but at the very least the early Mercedes engines were far superior to anything the British could muster. Brit engines cut out if the planes went upside down. The German engines did not…The rest of the Deutsche airplanes were not as good as their counterparts due to Luftwaffe specs…the 109s had a very short range since they were meant for tactical support…the Luftwaffe was never a strategic airforce, much as they tried…but that’s really off topic…

  • avatar
    Jonny Lieberman

    Teknight –

    It was not upside down, it was if they dive bombed, nose down. i.e. the big Merlins were carburatted while the Nazi planes had fuel injection.

    And because the British were, well, British, this problem was quickly solved with a solution called “Miss Shilling’s orifice.” A female engineer named Shilling stuck a holed diaphram across the float chambers that solved the problem and allowed the Spitfires to dive and kill more Nazis.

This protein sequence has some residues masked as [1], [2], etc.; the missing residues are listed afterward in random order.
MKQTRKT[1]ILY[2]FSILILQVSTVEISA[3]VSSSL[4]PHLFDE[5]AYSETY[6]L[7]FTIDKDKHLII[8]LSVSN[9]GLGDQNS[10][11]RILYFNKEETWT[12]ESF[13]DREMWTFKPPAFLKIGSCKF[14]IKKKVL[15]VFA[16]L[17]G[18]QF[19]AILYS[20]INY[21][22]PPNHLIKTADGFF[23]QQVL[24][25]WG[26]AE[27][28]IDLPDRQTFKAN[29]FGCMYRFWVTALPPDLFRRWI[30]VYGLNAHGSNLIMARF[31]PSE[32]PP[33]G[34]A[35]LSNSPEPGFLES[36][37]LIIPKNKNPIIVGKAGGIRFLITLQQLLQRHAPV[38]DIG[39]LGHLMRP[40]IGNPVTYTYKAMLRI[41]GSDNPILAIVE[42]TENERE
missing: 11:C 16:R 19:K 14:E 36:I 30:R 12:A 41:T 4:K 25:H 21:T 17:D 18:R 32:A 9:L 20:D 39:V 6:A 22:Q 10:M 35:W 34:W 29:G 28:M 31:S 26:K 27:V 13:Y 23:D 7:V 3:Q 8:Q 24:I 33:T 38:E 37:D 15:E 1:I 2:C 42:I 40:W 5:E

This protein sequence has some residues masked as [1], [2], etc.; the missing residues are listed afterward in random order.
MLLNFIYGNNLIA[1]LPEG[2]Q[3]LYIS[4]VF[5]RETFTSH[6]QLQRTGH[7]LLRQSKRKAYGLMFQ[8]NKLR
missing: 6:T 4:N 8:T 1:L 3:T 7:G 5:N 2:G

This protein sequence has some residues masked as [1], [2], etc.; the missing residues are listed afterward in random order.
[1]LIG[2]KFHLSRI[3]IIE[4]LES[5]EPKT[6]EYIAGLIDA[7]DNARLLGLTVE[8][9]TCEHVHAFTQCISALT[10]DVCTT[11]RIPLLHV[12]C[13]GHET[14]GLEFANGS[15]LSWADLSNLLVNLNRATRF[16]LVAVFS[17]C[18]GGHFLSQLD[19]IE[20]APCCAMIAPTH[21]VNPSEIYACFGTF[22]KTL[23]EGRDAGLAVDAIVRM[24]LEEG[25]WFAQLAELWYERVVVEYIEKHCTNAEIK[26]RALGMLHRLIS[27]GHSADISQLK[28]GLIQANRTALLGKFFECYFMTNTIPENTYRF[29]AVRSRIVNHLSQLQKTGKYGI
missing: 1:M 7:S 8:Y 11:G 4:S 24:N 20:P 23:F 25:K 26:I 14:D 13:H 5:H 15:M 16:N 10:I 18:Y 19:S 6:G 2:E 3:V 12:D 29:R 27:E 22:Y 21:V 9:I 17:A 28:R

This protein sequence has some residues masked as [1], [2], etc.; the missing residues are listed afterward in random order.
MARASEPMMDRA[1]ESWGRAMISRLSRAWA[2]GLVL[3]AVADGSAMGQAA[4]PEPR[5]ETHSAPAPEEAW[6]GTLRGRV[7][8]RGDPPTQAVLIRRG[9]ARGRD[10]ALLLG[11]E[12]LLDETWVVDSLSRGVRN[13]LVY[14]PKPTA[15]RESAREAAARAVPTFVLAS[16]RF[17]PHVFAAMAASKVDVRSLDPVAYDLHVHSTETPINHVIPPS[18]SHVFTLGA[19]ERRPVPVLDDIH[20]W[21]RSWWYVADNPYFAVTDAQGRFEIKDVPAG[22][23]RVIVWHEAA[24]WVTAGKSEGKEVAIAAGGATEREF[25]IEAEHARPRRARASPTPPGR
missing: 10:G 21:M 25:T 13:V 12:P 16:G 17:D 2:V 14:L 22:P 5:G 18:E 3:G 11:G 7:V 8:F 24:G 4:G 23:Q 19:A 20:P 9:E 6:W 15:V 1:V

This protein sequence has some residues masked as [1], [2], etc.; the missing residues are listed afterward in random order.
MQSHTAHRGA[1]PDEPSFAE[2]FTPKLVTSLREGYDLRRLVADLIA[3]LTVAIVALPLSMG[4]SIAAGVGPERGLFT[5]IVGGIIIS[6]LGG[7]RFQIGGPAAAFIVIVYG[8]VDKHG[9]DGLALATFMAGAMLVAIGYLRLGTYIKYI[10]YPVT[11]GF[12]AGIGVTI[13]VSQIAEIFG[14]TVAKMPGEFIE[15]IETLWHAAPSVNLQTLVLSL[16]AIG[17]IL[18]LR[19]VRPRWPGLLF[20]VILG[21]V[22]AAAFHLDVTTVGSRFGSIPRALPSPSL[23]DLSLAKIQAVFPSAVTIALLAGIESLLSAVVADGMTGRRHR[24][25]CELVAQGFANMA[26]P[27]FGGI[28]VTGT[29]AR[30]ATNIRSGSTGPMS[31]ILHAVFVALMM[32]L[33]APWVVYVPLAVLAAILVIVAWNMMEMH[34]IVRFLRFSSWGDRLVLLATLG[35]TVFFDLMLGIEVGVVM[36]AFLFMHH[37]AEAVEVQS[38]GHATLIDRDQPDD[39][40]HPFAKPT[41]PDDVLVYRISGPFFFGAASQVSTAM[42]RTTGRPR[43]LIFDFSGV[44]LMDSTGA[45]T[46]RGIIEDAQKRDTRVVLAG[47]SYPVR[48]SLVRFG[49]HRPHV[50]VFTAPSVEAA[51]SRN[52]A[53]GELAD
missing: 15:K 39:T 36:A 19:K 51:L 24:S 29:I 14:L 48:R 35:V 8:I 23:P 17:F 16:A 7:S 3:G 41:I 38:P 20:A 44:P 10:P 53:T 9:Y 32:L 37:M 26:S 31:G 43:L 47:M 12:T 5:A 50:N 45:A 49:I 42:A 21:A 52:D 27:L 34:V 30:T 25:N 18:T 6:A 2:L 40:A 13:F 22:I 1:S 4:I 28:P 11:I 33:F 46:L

The Merlins never went fuel injected because a carburettor made more power.

    A win/win solution I would say.

  • avatar
    Ronan

    Hell..buy what you like!..you only live once.

    I have Smart ForTwo…Cyls: 3
    SL500 Cyls 8
    Touareg Cyls 8
    M6 Cyls 10
    GT3RS on order 6

    Total: 35

    All is says is that I’m an indecisive 35 cylinder person I expect.

  • avatar
    nick2ny

    My nigga Baby gettin’ a special built machine
    A Mercedes Benz 700 V14
    I know you niggaz can’t believe that
    I can’t wait to see ya haters face when ya see that